Though I have stated this before, most music fans operate under the grave misconception that "the artist" has some control over, or something to say about their previously recorded catalog albums. And if that was true, logic would dictate that we would be, at the very least, consulted should a possible reissue package be in consideration. However, the truth is that we rarely, if ever, have anything to say!!! Unlike my first reissue package for BGO Records, of my three Columbia Records albums from 1977-79, this Eyewitness reissue package was actually my idea, and one that I floated to Andy Gray at BGO. But this gesture might never have happened had it not been for the wonderful piece written by John Kelman, Eyewitness Remembered, for allaboutjazz.com, and that very piece served as an inspiration to float the idea of an Eyewitness reissue. Now, here we are, some months later, the reissue has been officially released and now, Kelman has penned this superb Review of the package. We hope that everyone will take a moment to read what he had to say about these recordings and the players. One must remember that, because Universal Music, now controls these three albums, they can do whatever they like with them - and that includes doing NOTHING at all! For me, it's just a miracle of collective energy and cooperation that this reissue release has now happened.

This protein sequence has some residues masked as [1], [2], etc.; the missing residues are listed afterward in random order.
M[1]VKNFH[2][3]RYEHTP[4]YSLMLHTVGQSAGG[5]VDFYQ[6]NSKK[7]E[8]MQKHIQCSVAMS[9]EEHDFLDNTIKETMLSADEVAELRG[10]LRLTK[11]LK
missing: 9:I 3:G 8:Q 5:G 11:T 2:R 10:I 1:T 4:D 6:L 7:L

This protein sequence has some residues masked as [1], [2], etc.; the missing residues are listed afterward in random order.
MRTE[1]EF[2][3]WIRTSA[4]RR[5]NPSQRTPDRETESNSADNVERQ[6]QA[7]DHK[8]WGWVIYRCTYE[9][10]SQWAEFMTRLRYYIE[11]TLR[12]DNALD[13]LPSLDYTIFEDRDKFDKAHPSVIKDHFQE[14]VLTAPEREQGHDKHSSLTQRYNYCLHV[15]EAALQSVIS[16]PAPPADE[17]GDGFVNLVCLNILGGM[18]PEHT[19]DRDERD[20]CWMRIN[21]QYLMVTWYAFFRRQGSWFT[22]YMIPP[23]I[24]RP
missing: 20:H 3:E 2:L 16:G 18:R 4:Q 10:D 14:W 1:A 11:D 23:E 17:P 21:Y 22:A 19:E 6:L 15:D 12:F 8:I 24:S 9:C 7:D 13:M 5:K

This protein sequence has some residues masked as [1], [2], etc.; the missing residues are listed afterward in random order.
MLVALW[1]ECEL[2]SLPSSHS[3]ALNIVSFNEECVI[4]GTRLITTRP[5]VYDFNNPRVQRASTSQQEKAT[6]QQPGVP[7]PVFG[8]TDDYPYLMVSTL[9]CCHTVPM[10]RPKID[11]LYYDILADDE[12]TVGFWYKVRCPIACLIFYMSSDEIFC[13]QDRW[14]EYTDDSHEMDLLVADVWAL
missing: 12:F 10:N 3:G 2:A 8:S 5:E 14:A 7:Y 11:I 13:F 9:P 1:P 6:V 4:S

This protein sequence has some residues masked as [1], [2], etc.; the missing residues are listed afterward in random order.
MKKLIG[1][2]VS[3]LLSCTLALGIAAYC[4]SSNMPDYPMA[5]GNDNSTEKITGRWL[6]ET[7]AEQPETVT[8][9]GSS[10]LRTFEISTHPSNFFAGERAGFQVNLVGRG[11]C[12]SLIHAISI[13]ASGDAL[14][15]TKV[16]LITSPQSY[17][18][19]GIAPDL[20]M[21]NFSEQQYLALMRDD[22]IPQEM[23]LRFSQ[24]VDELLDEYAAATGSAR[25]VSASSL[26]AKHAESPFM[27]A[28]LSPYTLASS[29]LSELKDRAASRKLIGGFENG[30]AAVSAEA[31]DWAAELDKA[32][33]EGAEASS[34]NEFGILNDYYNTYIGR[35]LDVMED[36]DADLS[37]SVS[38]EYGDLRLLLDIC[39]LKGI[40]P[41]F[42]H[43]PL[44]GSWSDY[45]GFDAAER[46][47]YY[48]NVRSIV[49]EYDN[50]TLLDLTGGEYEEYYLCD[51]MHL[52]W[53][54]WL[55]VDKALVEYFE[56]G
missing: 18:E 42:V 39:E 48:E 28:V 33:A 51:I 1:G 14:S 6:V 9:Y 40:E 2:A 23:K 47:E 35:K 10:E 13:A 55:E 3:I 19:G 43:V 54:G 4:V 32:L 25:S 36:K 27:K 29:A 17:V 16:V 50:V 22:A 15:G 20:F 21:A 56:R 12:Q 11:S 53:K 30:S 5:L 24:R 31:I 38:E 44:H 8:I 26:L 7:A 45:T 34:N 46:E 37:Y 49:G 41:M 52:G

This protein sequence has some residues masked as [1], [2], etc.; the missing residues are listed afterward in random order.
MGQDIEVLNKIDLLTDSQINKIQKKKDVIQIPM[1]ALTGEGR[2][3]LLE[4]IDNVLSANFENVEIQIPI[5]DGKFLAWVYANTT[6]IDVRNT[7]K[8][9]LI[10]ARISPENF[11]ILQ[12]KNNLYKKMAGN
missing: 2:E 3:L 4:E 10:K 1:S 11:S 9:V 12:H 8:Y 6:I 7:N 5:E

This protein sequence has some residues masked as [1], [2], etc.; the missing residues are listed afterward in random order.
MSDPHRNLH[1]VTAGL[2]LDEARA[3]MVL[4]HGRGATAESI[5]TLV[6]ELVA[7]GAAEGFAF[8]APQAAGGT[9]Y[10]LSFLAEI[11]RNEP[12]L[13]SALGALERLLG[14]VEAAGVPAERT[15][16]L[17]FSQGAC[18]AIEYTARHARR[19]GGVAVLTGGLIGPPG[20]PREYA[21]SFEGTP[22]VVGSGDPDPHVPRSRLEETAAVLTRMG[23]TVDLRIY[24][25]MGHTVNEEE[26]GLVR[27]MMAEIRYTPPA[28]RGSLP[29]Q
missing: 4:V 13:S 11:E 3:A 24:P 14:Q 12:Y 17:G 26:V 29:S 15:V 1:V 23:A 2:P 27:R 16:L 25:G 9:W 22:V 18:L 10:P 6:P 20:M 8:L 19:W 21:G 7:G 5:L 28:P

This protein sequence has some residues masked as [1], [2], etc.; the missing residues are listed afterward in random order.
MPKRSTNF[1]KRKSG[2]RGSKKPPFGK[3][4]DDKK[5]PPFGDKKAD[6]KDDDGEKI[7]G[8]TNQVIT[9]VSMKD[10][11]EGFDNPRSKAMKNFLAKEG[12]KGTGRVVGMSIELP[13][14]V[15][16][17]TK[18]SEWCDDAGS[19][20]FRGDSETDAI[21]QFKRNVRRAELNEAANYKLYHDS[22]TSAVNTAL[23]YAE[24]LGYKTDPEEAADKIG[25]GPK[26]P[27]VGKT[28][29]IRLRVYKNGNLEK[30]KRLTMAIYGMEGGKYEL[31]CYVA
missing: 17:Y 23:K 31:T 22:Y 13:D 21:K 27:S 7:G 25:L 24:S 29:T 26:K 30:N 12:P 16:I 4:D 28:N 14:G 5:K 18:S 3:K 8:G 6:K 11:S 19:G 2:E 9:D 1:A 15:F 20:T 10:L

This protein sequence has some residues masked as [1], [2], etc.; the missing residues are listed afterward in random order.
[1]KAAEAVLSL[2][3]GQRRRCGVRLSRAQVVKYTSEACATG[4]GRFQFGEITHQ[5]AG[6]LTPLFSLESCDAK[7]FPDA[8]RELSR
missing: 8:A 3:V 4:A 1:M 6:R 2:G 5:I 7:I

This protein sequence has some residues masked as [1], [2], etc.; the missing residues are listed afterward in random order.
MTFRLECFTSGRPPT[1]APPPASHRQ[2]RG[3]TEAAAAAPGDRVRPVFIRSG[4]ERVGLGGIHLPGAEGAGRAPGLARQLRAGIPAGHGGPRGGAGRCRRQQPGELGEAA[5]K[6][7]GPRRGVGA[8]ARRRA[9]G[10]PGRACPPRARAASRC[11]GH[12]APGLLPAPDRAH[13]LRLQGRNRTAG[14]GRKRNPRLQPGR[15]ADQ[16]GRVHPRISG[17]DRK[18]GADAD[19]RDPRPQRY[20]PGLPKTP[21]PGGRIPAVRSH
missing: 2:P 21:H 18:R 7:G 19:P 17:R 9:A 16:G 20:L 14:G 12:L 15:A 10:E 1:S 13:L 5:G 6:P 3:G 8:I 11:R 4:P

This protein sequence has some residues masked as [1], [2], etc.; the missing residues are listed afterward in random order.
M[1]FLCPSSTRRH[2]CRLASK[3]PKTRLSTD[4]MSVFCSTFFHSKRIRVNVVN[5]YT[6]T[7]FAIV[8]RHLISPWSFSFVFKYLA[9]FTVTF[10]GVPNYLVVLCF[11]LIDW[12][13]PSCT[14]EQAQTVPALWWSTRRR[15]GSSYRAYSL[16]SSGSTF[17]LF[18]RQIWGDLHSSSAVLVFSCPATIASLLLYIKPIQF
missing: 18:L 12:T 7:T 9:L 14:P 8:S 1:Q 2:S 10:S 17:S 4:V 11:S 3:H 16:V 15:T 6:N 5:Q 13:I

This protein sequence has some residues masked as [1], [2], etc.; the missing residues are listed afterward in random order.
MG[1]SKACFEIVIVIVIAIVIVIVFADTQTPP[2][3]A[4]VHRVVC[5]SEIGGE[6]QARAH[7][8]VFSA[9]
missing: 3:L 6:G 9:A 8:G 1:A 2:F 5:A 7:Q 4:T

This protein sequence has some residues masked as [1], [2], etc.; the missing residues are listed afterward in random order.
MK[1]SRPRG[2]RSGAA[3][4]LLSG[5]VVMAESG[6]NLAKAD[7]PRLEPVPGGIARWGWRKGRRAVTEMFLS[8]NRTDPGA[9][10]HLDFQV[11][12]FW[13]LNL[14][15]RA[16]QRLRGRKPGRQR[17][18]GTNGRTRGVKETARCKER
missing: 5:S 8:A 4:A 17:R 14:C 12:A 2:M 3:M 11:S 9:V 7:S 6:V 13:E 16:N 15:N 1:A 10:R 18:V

In order to try to inspire BGO Records to consider an Eyewitness reissue package, and not knowing if they had any kind of prior working relationship with Universal Music, I decided to take a very pro-active and aggressive course of action and, once again, I took another great risk, and asked my dear friend and graphic designer, Janet Perr to design 5 different covers for BGO Records, using other previously unused Folon pieces from various periods of his work. In the end, once the good news was confirmed of a reissue for 2016, we decided that the image, "Dialogue" was best connected to the spirit of the three album covers. Over the many years, I have received so many positive letters and e-mails about the work of Jean-Michel Folon, and his presence on my covers, I thought that this would be wonderful opportunity to give the fans of this music, and the covers, a chance to see something new. And so, I can only express how very grateful I am to company president, Andy Gray for being so receptive to this rather unusual presentation offer from me, the artist. I am so pleased that Andy saw all of this as a positive, and was willing to use this cover design for the package. It is all especially moving and emotional for me as Jean-Michel's beloved wife, publisher and manager Paola Ghiringhelli Folon passed away just this past April 29th, 2012. For my part, this reissue will also be dedicated to Paola's memory, and for all her kindnesses to me over the many years that we all remained friends.
Photos: Steve, Anthony Jackson, Steve Jordan, Manolo Badrena Collage